All change! A new Government in Scotland; new lay members on Council; a new Regulatory Committee; changes to the constitution; and incidentally, a new President and Vice President of the Law Society of Scotland. The Society is on a journey that started long before I became an office bearer and will continue long after I have passed on the seals of office.
And it is quite a journey. The process of comprehensive reform began some time ago and progressed in an extraordinary year of change under Jamie Millar’s leadership. During a whirlwind presidency, Jamie steered the Society and the profession through the passage of the Legal Services (Scotland) Act, the Cadder decision and fallout, Government spending cuts, threats to legal aid, problems with mortgage lenders, and the constitutional reform process. And while the Society’s involvement resulted in important successes, there is no room for complacency.
I want to repeat what I said about Jamie at last month’s special general meeting. Jamie showed integrity, dignity and forbearance and was a credit to himself and the profession during a difficult year. I want to thank him for his guidance and mentoring which I hope will see me through what promises to be another challenging year.
To that end, I am delighted to have the support of Austin Lafferty as Vice President, who will bring his skills in media and communications to the table as well as his knowledge of small firm practice. I am looking forward to working with him, and with Jamie as Past President, during my year of office.
Priorities for action
A career in Government service has taught me that whatever plans are put in place, events – as Harold Macmillan might caution – are likely to crop up and divert attention. With that in mind, I have developed no manifesto or grand plan for my term of office. Instead, I want to focus on a number of key priorities.
Reform of the way the Society works and is organised is already under way, most recently with agreement at last month’s SGM to amend the existing constitution. I want to build on the positive mood of consensus and engagement shown, as we look ahead to bringing back a fully revised and modernised constitution to members at a later date. A review of how best to represent and support in-house lawyers is also ongoing, with an interim report already published and an event to discuss the emerging thinking planned for September.
But much else on the immediate horizon will present new challenges and opportunities. The SGM approved provisions to allow non-solicitor voting members of Council for the first time. Likewise, the Regulatory Committee with 50% non-solicitor membership and a lay convener has now been established. This removes any doubt about ensuring compliance with the Legal Services (Scotland) Act 2010. The Society’s regulatory scheme is now being drawn up in anticipation of applying to become an approved regulator of new business structures, or licensed providers. We are also in the process of implementing our new education and training regime with changes to the route to qualification and CPD.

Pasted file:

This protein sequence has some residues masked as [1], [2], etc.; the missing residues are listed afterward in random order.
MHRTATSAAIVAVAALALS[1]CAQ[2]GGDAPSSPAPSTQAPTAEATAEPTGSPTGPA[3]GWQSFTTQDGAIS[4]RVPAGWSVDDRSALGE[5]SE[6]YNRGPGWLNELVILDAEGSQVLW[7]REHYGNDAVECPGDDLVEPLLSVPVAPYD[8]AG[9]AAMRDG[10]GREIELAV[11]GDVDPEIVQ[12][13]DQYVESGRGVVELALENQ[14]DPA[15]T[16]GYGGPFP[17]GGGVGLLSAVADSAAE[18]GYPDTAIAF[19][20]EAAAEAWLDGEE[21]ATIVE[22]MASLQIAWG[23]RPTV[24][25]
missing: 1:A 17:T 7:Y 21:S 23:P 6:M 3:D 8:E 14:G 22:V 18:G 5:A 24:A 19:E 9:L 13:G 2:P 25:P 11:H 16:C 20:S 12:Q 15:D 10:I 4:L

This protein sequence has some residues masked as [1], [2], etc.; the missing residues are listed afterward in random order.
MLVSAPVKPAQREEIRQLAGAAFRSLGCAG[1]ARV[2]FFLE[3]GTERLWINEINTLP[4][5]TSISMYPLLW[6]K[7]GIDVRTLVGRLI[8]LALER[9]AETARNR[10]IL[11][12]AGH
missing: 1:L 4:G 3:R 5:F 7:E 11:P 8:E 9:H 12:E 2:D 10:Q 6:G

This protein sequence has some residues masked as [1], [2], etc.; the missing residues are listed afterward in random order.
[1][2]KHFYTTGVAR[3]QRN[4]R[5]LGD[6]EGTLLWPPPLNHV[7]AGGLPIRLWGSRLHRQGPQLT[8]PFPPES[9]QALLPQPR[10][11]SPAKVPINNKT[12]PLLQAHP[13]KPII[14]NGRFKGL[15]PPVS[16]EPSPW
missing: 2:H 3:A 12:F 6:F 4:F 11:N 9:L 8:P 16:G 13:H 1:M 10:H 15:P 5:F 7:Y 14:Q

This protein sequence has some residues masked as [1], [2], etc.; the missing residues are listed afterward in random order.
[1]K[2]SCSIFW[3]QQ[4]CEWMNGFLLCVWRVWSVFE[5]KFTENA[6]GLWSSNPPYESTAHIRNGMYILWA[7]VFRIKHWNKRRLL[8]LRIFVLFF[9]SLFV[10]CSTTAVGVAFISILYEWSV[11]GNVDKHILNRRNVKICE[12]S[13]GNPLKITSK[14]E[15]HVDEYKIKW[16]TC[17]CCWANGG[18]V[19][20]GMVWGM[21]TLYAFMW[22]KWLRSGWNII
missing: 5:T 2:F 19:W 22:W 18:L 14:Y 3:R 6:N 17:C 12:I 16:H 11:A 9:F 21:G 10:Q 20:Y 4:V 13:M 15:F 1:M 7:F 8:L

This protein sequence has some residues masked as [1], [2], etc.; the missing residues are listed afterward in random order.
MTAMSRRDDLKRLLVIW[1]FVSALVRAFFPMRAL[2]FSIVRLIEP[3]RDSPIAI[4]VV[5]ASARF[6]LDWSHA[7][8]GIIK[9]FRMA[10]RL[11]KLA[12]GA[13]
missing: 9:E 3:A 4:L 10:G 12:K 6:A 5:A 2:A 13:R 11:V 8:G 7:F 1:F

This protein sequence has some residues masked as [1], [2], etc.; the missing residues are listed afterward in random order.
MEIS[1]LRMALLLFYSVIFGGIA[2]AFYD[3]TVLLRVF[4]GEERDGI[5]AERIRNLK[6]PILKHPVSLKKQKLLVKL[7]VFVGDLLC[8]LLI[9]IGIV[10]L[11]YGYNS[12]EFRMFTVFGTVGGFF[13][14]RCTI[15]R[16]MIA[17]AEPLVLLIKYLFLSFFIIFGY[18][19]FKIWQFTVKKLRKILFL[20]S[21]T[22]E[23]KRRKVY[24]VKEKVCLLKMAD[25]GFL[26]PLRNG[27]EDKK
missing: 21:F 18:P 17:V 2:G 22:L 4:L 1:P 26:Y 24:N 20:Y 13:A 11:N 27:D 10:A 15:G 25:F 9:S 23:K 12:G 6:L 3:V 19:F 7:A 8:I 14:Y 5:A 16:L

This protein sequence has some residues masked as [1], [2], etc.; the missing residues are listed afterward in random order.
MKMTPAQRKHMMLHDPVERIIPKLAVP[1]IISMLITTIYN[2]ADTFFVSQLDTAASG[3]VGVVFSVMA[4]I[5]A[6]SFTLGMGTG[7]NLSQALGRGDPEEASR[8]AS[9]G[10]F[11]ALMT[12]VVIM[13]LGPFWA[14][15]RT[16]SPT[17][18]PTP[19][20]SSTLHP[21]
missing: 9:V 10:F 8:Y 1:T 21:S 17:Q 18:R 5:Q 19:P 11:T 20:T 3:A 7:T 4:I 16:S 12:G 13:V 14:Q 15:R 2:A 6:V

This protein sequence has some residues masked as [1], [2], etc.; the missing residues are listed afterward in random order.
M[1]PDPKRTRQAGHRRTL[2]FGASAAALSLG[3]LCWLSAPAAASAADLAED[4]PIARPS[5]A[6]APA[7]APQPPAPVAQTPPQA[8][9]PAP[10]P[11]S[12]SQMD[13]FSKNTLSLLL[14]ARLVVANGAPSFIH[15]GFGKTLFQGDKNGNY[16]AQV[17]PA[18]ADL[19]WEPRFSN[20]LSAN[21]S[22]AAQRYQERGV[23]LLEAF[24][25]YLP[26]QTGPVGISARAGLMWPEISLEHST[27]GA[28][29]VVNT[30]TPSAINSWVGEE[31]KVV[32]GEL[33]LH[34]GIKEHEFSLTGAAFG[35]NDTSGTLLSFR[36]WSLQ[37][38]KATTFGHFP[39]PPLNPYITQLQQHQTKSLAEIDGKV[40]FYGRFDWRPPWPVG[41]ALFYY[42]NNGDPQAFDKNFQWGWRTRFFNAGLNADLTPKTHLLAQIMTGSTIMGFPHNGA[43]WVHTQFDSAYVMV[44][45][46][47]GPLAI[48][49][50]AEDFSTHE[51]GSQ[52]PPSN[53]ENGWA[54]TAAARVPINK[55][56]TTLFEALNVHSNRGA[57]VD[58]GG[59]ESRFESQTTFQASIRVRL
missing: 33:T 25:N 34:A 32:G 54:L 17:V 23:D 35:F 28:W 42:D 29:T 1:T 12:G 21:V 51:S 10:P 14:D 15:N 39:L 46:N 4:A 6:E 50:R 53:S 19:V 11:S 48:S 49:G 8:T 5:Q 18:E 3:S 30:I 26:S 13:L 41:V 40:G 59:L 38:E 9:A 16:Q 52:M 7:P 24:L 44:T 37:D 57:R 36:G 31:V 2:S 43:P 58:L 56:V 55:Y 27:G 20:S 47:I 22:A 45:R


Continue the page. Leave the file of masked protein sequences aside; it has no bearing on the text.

New ground has been broken with the formation of a Holyrood administration comprising a single party with an overall majority. We know that justice issues will feature centre stage. We are already involved in discussions with Government over the proposed police duty scheme as devised by SLAB. The role of the Supreme Court has also initiated a highly charged debate. The Society raised the important issues around the compatibility of Scots criminal law with the European Convention on Human Rights before the Holyrood election, arguing for a full audit of our criminal laws to ensure the events that led to the Cadder case cannot easily recur. The discussion about the role of the Supreme Court has only served to underline the urgent need for that kind of evaluation to take place.
Alongside any such audit, the Carloway Review has already been established to examine law and practice in light of Cadder. The review published its consultation in April, with the deadline for responses earlier this month. The Society prepared a response and will provide further input as required. In addition, we will continue to represent the interests of solicitors and their clients in responding to legislation introduced during the new session at Holyrood, as well as at Westminster and Brussels. Government spending cuts will also endure as a major issue in the months and years ahead. The Society will argue robustly for the protection of access to justice, while promoting both the profession’s interests and the public interest.
In identifying a theme for the year ahead, I would highlight the crucial importance of moving forward during a period of great change as “one profession”. A profession that engages in lively and constructive debate where views are expressed honestly, openly but respectfully. More importantly, I want that profession led and supported by a strong and vibrant Law Society.
In this issue
- Breaking new ground
- A&A accounts and abatements
- What price privacy?
- Power struggle
- Rural peace?
- Damages for our times
- Grief revalued
- Up to speed?
- Into Africa
- Expenses review opens with invitation on issues
- Law reform update
- From the Brussels office
- Dundee students join advice network
- The learning curve
- Ask Ash
- Guiding hands
- Marriage made in heaven?
- Email on the spot
- One for the accused to prove
- Going for growth
- A brake on termination?
- The colour yellow
- All change on the croft
- Natural justice in play
- Website review
- Book reviews
- A time of opportunity
- Rural property - Who wants to be a green wellie conveyancer?
- Rural property - Buying and selling: pitfalls and problems
- Rural property - In the taxman's sights
- Rural property - Farm tenancies: more changes imminent
- Now we are 10